Skip to main content


Showing posts from July, 2008

The Customer: Always Right?

Only if your definition of "right" includes assault, uttering death threats, and general abuse.

Virtually my entire career to date (nearly a quarter-century) has been in retail of one form or another. Not every job held the promise/threat of interaction with customers--working in a McDonald's kitchen is one *beep*ing thing after another, but those *beeps* generally represent machines demanding attention, not customers hurling profanity at you. (When you're on what McD's calls "lot and lobby", however, you can expect all manner of ill manner...)
7-Eleven is an altogether different story. There, depending on the time of day, abusive customers can actually be the norm, and "nice" customers very rare. But most of the nastiness stems from alcohol and testosterone mixing together and curdling. For my purposes here, that doesn't count: the maliciousness isn't intentional. It's simply university students--the leaders of tomorrow--being assho…

What Do Canadians Want?

I ask this sincerely and beseechingly, without hope of a meaningful reply. On the surface, this country seems placid and serene, but underneath, maelstroms lurk.

Take Afghanistan. The recent statement by Foreign Affairs Minister David Emerson that we'll probably be increasing our troop strength in that country by about ten percent has reaped a whirlwind of scorn, if the comments on are indicative.

Almost everyone in Canada claims to support our troops. Nobody seems to support what our troops are doing. This is a clear example of 'love the sinner, hate the sin' thinking that sets me on edge whenever I find it. It's hypocritical in the extreme.

I don't blindly support soldiers. Atrocities beyond the scope of war (which is an atrocity in itself) are perpetrated by each side in any given conflict, and they should be denounced. But there is a real colonel of truth (ha-ha) in Nathan Jessup's speech from A Few Good Men:

Son, we live in a world that has walls. An…

No Shame

The Letter of the Day in today's Toronto SUN. Substitute your city name for 'Toronto' and tell me if it holds true where you are:

For many years I have been a proud member of the Toronto community. My pride is wearing sorely thin. As a disabled person and wheelchair user I am more and more left to wonder where the common sense and common decency of this city's people have gone. My days have become a litany of waiting -- waiting for the able bodied to provide me the space and place to move through this city with any ease or comfort.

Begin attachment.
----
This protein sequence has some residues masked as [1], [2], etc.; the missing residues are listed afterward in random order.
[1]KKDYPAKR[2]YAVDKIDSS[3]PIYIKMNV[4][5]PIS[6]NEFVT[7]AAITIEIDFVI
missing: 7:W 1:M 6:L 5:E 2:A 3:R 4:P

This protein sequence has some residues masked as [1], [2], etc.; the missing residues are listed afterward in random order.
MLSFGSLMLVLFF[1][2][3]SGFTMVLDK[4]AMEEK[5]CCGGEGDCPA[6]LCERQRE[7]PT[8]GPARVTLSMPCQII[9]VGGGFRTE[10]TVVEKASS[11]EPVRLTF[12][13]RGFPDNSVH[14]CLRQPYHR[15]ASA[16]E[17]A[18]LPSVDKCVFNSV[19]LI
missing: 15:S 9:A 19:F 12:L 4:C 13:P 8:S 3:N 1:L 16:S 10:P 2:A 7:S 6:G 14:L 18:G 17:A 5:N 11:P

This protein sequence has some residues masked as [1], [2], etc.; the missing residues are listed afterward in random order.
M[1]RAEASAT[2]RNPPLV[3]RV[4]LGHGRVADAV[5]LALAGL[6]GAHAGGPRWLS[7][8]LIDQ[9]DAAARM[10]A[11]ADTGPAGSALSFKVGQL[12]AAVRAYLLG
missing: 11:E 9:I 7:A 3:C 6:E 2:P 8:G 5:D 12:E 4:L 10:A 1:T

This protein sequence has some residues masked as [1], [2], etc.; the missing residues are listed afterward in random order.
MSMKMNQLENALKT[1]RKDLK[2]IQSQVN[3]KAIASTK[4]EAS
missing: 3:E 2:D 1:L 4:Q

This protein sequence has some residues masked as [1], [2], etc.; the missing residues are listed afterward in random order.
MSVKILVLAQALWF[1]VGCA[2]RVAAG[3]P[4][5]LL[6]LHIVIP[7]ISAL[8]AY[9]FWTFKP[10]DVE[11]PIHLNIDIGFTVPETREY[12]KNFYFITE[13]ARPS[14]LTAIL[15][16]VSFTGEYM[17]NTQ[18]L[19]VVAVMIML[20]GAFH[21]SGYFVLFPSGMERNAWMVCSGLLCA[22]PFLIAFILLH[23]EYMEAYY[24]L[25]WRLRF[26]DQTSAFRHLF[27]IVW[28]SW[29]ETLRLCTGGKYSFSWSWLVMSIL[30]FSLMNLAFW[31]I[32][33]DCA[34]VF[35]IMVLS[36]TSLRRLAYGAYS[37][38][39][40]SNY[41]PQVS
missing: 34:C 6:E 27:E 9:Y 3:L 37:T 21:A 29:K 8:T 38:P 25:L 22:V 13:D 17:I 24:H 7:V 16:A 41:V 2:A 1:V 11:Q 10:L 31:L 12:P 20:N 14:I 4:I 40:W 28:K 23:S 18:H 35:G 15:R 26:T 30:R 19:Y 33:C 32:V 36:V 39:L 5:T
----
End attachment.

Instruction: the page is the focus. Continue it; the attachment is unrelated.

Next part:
Every day I wait at bus stops or boarding platforms while people board a bus before me, leaving me sitting in every kind of weather this city has to offer. Then, I wait again while they grumble when asked to vacate the wheelchair seating they have rushed ahead to seize.
I wait at access ramps endlessly. I wait for people to move their illegally parked cars from the only wheelchair ramps available to enter an area. I listen constantly to the exc…

The Internet: Too Good To Be Free?

Every now and again someone sends me an article to read along with a request that I store my opinion on it in the Breadbin. More often than not, these articles require--ugh!--research in order to determine just what my opinion is, and whether or not it's a valid opinion. And I tend to shy away, because research is too much like work.

But I'll tackle this one, because...well, because I like debunking things.

Here's a link to the article I was sent. And here is its salient point:

What will the Internet look like in Canada in 2010? I suspect that the ISP's will provide a "package" program as companies like Cogeco currently do. Customers will pay for a series of websites as they do now for their television stations. Television stations will be available on-line as part of these packages, which will make the networks happy since they have lost much of the younger market which are surfing and chatting on their computers in the evening. However, as is the case with ca…

Musical Interlude

Geez, is the whole world on holiday?
Nobody but nobody's blogging, lately. So I guess I'll take this opportunity to do a little throwaway blog on the music that inhabits my iPod.

About eight times out of ten, when I ask someone what kind of music they like, they'll say "well, everything, really."
Oh, really?
"Do you like opera?"
"Yuck. No, I mean, like, music." Somebody actually said that to me. It was a struggle not to bray operatic laughter all over the place.
"Oh, okay. So...Dixieland jazz?"